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Shares waver as rate pause bets and Apple earnings clash with U.S. bank rout


A man walks past an electric monitor displaying the Japanese yen exchange rate against the U.S. dollar, Euro and other foreign currencies outside a brokerage in Tokyo, Japan May 2, 2023. REUTERS/Issei Kato

Global stocks hovered in a tight range on Friday, still on course for a weekly loss, as investors balanced bets of central banks pausing rate increases with the latest rout in shares of U.S. regional lenders.

MSCI’s broad index of global equities rose 0.2%.

The mood on Wall Street appeared rosier, with futures contracts on the benchmark S&P 500 share index adding 0.5% following better than expected earnings from Apple Inc (AAPL.O).

Contracts on the tech-heavy Nasdaq 100 gained 0.6%, although analysts warned all this could change if U.S. jobs data were stronger than expected, complicating the Federal Reserve’s job of soothing banking sector worries while battling still-high inflation.

On Thursday, Los Angeles-based PacWest Bancorp’s (PACW.O) said it was exploring a sale, deepening falls for U.S. regional banking stocks.

Shares in this troubled sector (.BKX) have dropped 11.5% this week, following the collapse of First Republic Bank over the weekend that renewed fears of a financial sector crisis.

Markets are pricing for the Fed, which raised its main funds rate by 25 basis points (bps) to a range of 5%-5.25% on Wednesday, to pause at its next meeting in June and begin rate cuts from July .

“There will be concerns about credit quality and how that ripples through the banking system,” said Gerry Fowler, head of European equity strategy at UBS.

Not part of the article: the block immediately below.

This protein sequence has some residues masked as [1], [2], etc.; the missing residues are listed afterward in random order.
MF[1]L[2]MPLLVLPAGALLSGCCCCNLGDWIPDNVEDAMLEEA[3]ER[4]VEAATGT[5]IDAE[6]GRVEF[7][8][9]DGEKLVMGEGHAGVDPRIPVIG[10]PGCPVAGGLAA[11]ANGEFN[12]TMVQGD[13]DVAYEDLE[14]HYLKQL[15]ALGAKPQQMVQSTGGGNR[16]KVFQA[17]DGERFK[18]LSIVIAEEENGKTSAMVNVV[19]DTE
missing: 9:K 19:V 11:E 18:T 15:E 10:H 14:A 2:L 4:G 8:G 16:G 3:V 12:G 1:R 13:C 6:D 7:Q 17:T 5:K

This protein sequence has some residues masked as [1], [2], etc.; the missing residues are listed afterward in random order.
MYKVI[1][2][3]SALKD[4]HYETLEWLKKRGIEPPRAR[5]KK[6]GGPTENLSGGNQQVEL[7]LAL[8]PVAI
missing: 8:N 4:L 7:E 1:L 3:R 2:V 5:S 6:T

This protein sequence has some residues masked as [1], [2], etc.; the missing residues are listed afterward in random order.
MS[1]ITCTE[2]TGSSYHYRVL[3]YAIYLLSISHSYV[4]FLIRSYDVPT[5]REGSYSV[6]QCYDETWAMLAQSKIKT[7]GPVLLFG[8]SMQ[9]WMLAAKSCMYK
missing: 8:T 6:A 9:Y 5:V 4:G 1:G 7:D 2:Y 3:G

The Fed’s recent hiking cycle, started early last year, has been its most aggressive since the 1980. Bets of a pause have risen since the collapse of Californian lender Silicon Valley Bank in March.

“The time-frame for monetary policy (tightening) to impact the economy is around 16 months,” Fowler said. “We’re only just entering the phase where monetary policy is having its maximum impact.”

Later on Friday, the U.S. non-farm payrolls report for April is expected to show the slowest jobs growth in almost 2-1/2 years. Economists polled by Reuters expect to see that U.S. employers added 180,000 new workers, in the smallest gain since December 2020, with the unemployment rate edging up to a still historically low 3.6%.

“We think further (rate) hikes are off the table,” said Emmanuel Cau, head of European equity strategy at Barclays. But he cautioned that only a “quick drop in inflation” or a “sharp weakening” of economic growth would lead the Fed to start cutting borrowing costs.

In government debt markets, U.S. Treasuries pared back some price gains after a strong performance all week. The yield on the two-year Treasury note , which tracks interest rate expectations, added 10 bps to 3.823%. The benchmark 10-year Treasury yield , which sets the tone for borrowing costs and asset pricing worldwide, was 5 bps higher at 3.4%. Bond yields move inversely to prices.

Germany’s 10-year bund yield , which reflects euro zone borrowing rates, rose 6 bps to 2.26% after falling for three straight sessions.

The European Central Bank raised its main deposit rate for the seventh time in this cycle on Thursday, to 3.25%, but markets pared back bets of how long it would continue hiking in its fight against high inflation.

Against a basket of currencies, the dollar eased 0.1%, heading for its seventh weekly decline out of the last eight weeks.

Sterling was last trading at $1.261, up 0.3% on the day, while the euro firmed 0.1% to $1.1027.

Spot gold was at $2,037.58 an ounce, not far from its all-time high of $2,072.49.

Brent was at $73.75, up 1.7% on the day.